Where to Look
The first thing to do is to look in some common hiding places. Do a thorough search as soon as possible after you lose your hamster, remembering your lost hamster is probably scared and will look for a secure hiding spot:
- Start your search near the cage and go from there.
- Check behind and under furniture, as well as down the sides and backs of sofas, under cushions, etc.
- Check cabinets, drawers, shelves and bookcases. Don't forget to look inside, behind, and under items kept in these places.
- Check the underside of furniture and beds for any holes through which a hamster could climb inside the furniture/bed.
- Check inside any boxes you have around the house, including tissue boxes.
- Look inside any backpacks, purses, other bags, and shoes.
- Check the undersides and backs of appliances for holes into which your lost hamster could have climbed.
- Check behind/under the water heater (or anywhere else where it might be warm and dark).
- Look for holes or spaces under cupboards or that could lead into the walls. Make a note of these for later.
Tracking a Lost Hamster
Unfortunately, it may be next to impossible to find a lost hamster. You may not even know which room your hamster is hiding in. Here are some tips on tracking hamsters:
- Remember that hamsters are nocturnal, so will probably only move about overnight.
- Place a small pre-counted pile of sunflower seeds on the floor in each room. If any seeds disappear from a room, that gives you a better general idea where your lost hamster is hiding (unless you have any wild mice that are stealing your bait!).
- Sprinkle a little flour or cornstarch on the floor around the piles of seeds. A trail of little white footprints may lead to a hamster's hiding place.
- Similarly, sprinkle some flour across doorways and in front of any suspected hiding spots (like spaces under the cupboards or holes in the wall, as noted on your search). Check for footprints to see where your hamster is travelling at night.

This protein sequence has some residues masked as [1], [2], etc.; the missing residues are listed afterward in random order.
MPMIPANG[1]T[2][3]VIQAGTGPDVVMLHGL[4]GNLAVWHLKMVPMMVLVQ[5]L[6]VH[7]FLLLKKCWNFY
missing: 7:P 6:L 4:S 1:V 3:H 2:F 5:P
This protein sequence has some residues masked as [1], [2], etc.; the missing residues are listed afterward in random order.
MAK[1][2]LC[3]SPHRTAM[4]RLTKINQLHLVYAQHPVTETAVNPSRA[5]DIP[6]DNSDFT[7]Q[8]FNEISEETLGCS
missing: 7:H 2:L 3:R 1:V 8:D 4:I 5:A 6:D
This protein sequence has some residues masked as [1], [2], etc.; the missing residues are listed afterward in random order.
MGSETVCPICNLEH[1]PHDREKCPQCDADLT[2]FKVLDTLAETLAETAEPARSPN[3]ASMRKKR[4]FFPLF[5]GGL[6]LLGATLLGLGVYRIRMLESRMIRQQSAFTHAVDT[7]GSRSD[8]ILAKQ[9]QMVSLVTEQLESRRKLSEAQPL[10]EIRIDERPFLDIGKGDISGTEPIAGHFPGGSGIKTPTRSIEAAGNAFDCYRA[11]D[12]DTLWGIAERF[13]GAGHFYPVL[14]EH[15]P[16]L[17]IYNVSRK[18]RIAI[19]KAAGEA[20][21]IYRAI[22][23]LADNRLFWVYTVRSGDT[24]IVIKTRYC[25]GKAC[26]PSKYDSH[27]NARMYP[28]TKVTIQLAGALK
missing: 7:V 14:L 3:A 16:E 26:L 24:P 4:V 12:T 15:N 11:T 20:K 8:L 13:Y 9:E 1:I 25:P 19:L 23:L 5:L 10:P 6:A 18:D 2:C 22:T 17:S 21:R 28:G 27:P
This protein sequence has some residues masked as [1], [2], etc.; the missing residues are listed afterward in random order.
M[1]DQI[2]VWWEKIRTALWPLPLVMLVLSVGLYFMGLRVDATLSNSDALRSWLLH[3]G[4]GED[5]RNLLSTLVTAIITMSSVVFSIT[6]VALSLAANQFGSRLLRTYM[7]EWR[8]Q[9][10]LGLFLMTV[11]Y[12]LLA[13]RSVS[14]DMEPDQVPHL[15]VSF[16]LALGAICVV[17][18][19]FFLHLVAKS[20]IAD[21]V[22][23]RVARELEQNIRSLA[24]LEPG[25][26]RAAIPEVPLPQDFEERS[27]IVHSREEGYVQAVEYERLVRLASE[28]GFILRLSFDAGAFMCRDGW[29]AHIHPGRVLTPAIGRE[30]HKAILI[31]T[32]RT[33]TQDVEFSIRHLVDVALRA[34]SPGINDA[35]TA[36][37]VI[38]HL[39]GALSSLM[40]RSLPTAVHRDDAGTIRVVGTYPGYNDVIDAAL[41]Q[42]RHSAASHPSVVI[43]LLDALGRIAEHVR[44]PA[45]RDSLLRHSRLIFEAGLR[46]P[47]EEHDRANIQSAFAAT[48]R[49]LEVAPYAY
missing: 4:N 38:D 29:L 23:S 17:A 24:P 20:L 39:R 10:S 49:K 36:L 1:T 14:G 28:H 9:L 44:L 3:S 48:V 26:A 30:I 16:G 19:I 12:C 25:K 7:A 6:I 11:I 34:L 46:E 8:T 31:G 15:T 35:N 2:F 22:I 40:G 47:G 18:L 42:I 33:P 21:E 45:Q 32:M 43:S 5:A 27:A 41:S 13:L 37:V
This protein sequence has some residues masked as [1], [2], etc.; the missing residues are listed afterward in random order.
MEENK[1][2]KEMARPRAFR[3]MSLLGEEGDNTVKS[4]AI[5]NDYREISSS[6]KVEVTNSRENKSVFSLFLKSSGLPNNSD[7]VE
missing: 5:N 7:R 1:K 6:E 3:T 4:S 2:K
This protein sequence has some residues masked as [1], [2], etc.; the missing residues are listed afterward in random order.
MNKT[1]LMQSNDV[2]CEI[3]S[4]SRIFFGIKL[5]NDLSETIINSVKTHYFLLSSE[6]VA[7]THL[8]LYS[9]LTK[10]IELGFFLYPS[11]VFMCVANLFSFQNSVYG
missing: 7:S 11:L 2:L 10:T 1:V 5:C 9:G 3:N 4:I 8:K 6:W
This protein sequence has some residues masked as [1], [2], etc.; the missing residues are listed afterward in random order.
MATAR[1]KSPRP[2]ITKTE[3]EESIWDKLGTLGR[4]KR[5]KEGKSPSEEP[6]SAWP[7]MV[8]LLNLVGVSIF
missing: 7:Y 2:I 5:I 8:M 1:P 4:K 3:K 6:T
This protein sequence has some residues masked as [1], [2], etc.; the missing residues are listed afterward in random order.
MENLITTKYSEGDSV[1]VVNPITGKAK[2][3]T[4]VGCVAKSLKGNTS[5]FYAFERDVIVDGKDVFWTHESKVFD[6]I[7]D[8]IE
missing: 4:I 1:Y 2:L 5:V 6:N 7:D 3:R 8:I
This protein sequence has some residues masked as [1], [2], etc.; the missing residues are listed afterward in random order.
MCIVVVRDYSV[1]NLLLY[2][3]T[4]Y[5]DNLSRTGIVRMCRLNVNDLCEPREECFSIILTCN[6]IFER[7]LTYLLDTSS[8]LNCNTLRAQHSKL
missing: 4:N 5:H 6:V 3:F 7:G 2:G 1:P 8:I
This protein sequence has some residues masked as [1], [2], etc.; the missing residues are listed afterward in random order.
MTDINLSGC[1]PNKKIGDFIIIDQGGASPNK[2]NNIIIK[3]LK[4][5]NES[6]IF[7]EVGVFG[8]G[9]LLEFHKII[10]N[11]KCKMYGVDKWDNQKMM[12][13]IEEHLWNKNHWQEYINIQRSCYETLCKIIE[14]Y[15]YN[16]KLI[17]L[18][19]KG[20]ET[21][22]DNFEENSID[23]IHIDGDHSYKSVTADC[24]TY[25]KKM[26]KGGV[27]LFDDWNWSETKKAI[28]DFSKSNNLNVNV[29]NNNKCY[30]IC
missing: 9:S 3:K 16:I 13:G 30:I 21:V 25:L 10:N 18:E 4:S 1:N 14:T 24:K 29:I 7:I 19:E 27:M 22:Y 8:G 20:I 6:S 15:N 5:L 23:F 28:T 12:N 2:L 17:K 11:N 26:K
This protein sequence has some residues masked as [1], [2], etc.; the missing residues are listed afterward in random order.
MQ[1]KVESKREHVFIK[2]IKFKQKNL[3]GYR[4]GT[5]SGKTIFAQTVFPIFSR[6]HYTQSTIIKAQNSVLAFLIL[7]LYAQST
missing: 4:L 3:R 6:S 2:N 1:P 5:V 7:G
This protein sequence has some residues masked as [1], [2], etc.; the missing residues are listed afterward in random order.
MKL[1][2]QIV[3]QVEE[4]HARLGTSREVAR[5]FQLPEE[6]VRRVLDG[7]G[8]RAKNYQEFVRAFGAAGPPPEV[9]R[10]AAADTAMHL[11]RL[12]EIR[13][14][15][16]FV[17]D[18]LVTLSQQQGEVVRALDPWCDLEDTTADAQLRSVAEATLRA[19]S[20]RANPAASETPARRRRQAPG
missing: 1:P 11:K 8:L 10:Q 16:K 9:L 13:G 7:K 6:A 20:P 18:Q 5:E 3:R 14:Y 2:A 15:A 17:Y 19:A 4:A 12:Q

- In the evening, try placing tinfoil or crinkly cellophane on the floor (concentrate on possible hideouts, doorways, and around the cage or food), turn out all the lights and sit quietly. If your lost hamster comes out, you may be able to locate it by the noise made as it walks across the foil or cellophane.
- An ingenious owner sent me this tip: tie long strands of yard to some peanuts (in the shell) - your hamster may gather them and take them to his or her hiding place, in which case the strands of yarn will lead you to the hiding spot!
Catching Your Hamster
Sometimes, hamsters are not that easy to catch, even if you locate them, so you might have to set a "trap" to catch your lost hamster:
- Some hamsters will come back to the cage on their own. Leave the cage open on the floor (with a supply of fresh food), near its usual location (or closer to where the hamster is hiding if you suspect a distant hiding spot). You may have to stay up late to close the door on your hamster when he or she returns, though often they are happy to be home and settle in for a nap after eating.
- Set up a "bucket trap" by getting a bucket (deep enough that a hamster couldn't get out of but not so deep that a hamster would get hurt falling in), and place a thick towel on the bottom. On top of the towel you place some really tasty treats such as a thin layer of peanut butter on a cracker, apple slices, and/or cheese (something the hamster will easily smell). Then, make some sort of ramp up the outside of the bucket using wood, a wire shelf, or books stacked to make a staircase. The idea is that the hamster will go up the ramp in search of the food and jump into the bucket to get it, but can't climb back out. I have never tried this personally but have heard it works; the trick is to make the treat so irresistible the hamster will be willing to jump in the bucket for it.
- As a last resort, get a humane mouse trap, also called a live mouse trap (the kind that is a box that traps the mouse without killing it) and bait it with peanut butter. These do occasionally malfunction so could possibly injure your hamster, but that is fairly unlikely and they usually work well.
Remember to be patient and do not give up too quickly. Hamsters seem to manage on their own quite well for a few days, and I have heard from several owners who were sure their hamsters were gone for good then were surprised to have them turn up suddenly after a couple of days.